ISSN (Print) - 0012-9976 | ISSN (Online) - 2349-8846

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Child Labour Law Amendment

The proposed amendment to the Child Labour (Prohibition and Regulation) Act 1986 hopes to align it with the Right to Education Act, 2009. It prohibits child labour up to 14 years and regulates the employment of children between the ages of 15 and 18 years. But the proviso that children can help in the family occupation after school hours or in the fields, home-based work, forest produce gathering or attend technical institutions during vacations, is bound to be misused. Besides, it will also lead to reinforcing the practice of caste-based occupations.

Child Marriage

The Prohibition of Child Marriage Act (PCMA), 2006 is apparently aimed at prohibiting marriage of any girl below 18 years of age and any boy below 21 years of age. However, according to the District Level Household and Facility Survey-3 (DLHS-3) data brought out in 2010, 43% of women in India aged...

State of Orphans in the Earthly Paradise

This is a study on orphan children conducted by Save the Children in six districts of Jammu and Kashmir, which were chosen on the basis of intensity of conflict. The article underlines the urgent need of a child protection policy in the state to ensure the rights of large numbers of orphan children.

Andhra Dumps Humanities

In the last few years schools and junior colleges in Andhra Pradesh (AP) have stopped offering humanities at the plus two level and it has now become a sort of accepted reality that children need not study these subjects any longer! The plus two level, which follows immediately after schooling lays...

Critical Appraisal of Micro Health Insurance Laws

This article critically reviews the laws (and rules thereof) related to micro health insurance, with special reference to the rural and social sector obligations of insurers and the regulations governing the sector, including those of third-party administrators. The underlying perspective is to serve those who are dependent on the informal economy for their livelihood and for whom expenses on health are a major burden.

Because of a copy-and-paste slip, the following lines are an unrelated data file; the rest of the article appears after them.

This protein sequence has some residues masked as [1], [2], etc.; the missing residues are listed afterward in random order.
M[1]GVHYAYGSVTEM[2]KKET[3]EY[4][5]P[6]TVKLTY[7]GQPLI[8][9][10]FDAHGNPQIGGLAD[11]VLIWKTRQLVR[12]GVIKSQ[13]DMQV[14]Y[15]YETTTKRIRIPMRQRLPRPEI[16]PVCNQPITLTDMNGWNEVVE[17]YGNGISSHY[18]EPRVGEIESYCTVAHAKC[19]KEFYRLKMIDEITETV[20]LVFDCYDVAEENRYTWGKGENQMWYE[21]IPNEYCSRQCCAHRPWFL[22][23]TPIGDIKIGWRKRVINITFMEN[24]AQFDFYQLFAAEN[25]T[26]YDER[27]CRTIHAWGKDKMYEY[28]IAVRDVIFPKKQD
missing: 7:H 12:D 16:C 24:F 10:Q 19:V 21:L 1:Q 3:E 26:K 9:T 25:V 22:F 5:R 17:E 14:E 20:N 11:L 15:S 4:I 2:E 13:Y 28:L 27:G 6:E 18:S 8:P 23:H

Quality of Reproductive Care in Private Hospitals in Andhra Pradesh

An exit survey conducted in private hospitals in Andhra Pradesh on the quality of reproductive care yielded valuable insights on women's perceptions of quality of care. The information so generated is a useful input in any attempt to institute standardisation of practices in medicare institutions.

Private Health Care Legislations-Big Fish Eating Small Fish

Big Fish Eating Small Fish Alex George LEGISLATIONS to control private and voluntary health care institutions are at different stages of enactment or implementation in a number of states. These legislations in Tamil Nadu, Bihar, MP and Andhra Pradesh are supposed to regulate the functioning of private and voluntary hospitals, diagnostic centres, clinics, dispensaries, etc. No doubt, they are certainly the result of several years of consumer pressure, particularly from the by now transnationally sought-after Indian middle class articulated through various mass media. That due to its much trumpeted consumption capacity, the concerns of this class are being taken as representative of India and finding their way into international policy formulations for the country is clear from the observation of a leading international expert on health policy in his foreword to a paper on the country's private health sector. According to him "talk of India's 5,00,000 villages is giving way to attention to the country's emerging middle class of 250 million consumers, One of the things that members of this class consume is medical care" which rhcy are increasingly doing so from private providers Gwatkin D R in Bhat R 1995], The legislations discussed here are coming up against the background of increasing capitalist investment in the health sector which is being promoted by the World Bank and other international funding organisations as was clearly reflected in the WDR1993. The World Bank's prescription for public financing in the health sector in developing countries includes only public health and essential clinical services both defined in extremely narrow terms and just a sprinkling of low cost effective interventions, thus leaving the rest of the field wide open for the private sector [World Bank 1993: George 1997].